German Chocolate Cake Frosting II Recipe Reviews - Allrecipes.com (Pg. 3)
Reviewed: May 2, 2013
I made this as directed without cornstarch and had no issues thickening it, I just turned up the heat and stirred. I did toast the coconut and pecans. I plan on making this again but will only toast the coconut as the pecan flavor was too pronounced and made the frosting taste more like pecan pie. Delicious yes, but I want more coconut flavor. I used a box cake mix and the frosting elevated it.
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Reviewed: Apr. 27, 2013
This turned out perfect! I toasted the coconut and pecans for a little extra decadence. Cook it on low for a little while and then turn up the heat to medium and stir like crazy while it it bubbles away. That's how you thicken it up. It takes a few minutes and a little arm power but it's well worth it.
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Photo by Amy

Cooking Level: Expert

Home Town: Raleigh, North Carolina, USA
Living In: Graham, North Carolina, USA

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Reviewed: Apr. 7, 2013
The only thing I changed on this recipe was to use butter in place of margarine as I didn't have margarine. It turned out perfect. The secret to making this icing is patience. It took 30 minutes to cook not 15 as recipe says but was well worth it. Remember it will thicken some as it cools. I let it cool slightly before putting it on the cake. I definitely will be making this again.
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Cooking Level: Expert

Home Town: Carmichaels, Pennsylvania, USA

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Reviewed: Mar. 23, 2013
This turned out perfect without any additional ingredients (i.e. cornstarch). You have to simmer, stirring constantly, until everything is combined and smooth. At that point (roughly 5 minutes), turn the heat up until you get a hard boil. You will want to make sure you are stirring because the egg could still scramble. I advise boiling until you see the mixture change texture - it's hard to explain but once you see it, you'll know. Very similiar to candy making which is essentially what you are doing here (I won't bore you with all the science-y stuff), but trust me, if you boil it hard you will not need the cornstarch. Mine changed after about 9 minutes of constant boiling but it all depends on temperatures. I'd also advise unsweetened coconut be used as it can be a touch too saccharine with the sweetened.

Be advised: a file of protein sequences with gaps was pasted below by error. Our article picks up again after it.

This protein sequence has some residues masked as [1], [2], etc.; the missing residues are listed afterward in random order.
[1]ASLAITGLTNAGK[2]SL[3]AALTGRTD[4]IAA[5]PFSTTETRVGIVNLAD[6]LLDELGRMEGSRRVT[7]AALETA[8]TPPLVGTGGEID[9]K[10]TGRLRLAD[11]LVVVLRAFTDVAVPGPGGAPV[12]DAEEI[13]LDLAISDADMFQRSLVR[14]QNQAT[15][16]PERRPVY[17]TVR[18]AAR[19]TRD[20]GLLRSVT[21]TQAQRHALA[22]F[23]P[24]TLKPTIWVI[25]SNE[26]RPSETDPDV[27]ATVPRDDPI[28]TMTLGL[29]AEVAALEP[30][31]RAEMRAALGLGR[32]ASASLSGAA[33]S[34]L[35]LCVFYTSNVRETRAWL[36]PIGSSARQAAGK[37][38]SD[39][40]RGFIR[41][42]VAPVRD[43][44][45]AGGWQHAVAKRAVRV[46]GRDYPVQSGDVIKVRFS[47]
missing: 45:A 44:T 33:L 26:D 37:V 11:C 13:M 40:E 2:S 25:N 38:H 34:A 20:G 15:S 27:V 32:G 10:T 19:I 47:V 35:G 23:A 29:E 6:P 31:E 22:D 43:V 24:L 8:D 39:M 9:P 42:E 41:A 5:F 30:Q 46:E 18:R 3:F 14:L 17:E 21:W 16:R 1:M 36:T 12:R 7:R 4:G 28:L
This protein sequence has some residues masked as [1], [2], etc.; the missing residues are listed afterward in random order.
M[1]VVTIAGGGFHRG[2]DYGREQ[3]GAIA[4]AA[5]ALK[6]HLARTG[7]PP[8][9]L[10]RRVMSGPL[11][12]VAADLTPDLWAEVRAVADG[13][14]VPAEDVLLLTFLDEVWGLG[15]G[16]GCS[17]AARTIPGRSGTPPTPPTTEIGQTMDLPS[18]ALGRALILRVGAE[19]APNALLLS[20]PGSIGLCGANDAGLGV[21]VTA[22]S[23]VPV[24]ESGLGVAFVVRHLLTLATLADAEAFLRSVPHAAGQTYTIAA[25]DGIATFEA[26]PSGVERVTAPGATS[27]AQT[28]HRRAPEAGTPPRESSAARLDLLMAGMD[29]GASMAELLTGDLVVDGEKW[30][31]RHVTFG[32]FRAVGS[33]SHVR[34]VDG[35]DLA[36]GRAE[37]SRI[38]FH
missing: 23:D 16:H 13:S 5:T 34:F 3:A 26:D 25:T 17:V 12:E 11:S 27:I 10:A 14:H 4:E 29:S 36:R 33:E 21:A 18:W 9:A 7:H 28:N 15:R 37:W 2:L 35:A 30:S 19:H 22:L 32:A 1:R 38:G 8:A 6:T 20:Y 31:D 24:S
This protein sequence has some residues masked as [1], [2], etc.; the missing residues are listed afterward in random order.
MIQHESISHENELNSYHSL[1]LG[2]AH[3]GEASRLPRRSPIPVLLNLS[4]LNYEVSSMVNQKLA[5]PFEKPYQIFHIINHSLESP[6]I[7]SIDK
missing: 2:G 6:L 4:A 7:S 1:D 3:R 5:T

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Cooking Level: Expert

Home Town: Flushing, Michigan, USA
Living In: Minot, North Dakota, USA

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Reviewed: Mar. 16, 2013
Easy and great. I took the advice of another reviewer and turned the heat up instead of using corn starch- it worked great!!!
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Reviewed: Feb. 3, 2013
Although I'm an experienced baker, this was my first attempt at a German chocolate cake frosting. It took me two attempts to be successful with this recipe. The end result was I replaced the white sugar with brown and added 2tsp cornstarch. also, my research regarding this type of frosting concluded with the realization that every recipe is the same; from the ingredients to the runny result. Definitely a recipe worth trying and using!
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Photo by Dawn Silver

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Reviewed: Jan. 28, 2013
Excellent! First time trying homemade German Chocolate Cake and this frosting was on point! My husband loves GCC and this frosting was so good! HE said it reminded him of his grandma's German Choc Cake! I'm definitely keeping this one!
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Reviewed: Dec. 25, 2012
Failed to thicken even with addition of 1 tsp of cornstarch after 40 minutes of stirring. Only variation from recipe was butter instead of marjarine. Never got beyond consistency of soup.
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Cooking Level: Intermediate

Living In: Winnipeg, Manitoba, Canada

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Reviewed: Dec. 22, 2012
Great recipe... Made it as is and I didn't need to change a thing!
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Cooking Level: Intermediate

Home Town: Hancock, New York, USA
Living In: Washington, D.C., USA

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Reviewed: Dec. 1, 2012
As another reviewer said, go ahead and crank up the heat, being sure to stir often to avoid scorching. Then, be sure to cook as long as it takes to thicken. Well worth it!! Yummy - and this isn't usually my cup of tea.
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Cooking Level: Expert

Home Town: Tecumseh, Nebraska, USA
Living In: Arvada, Colorado, USA

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Displaying results 21-30 (of 348) reviews

 
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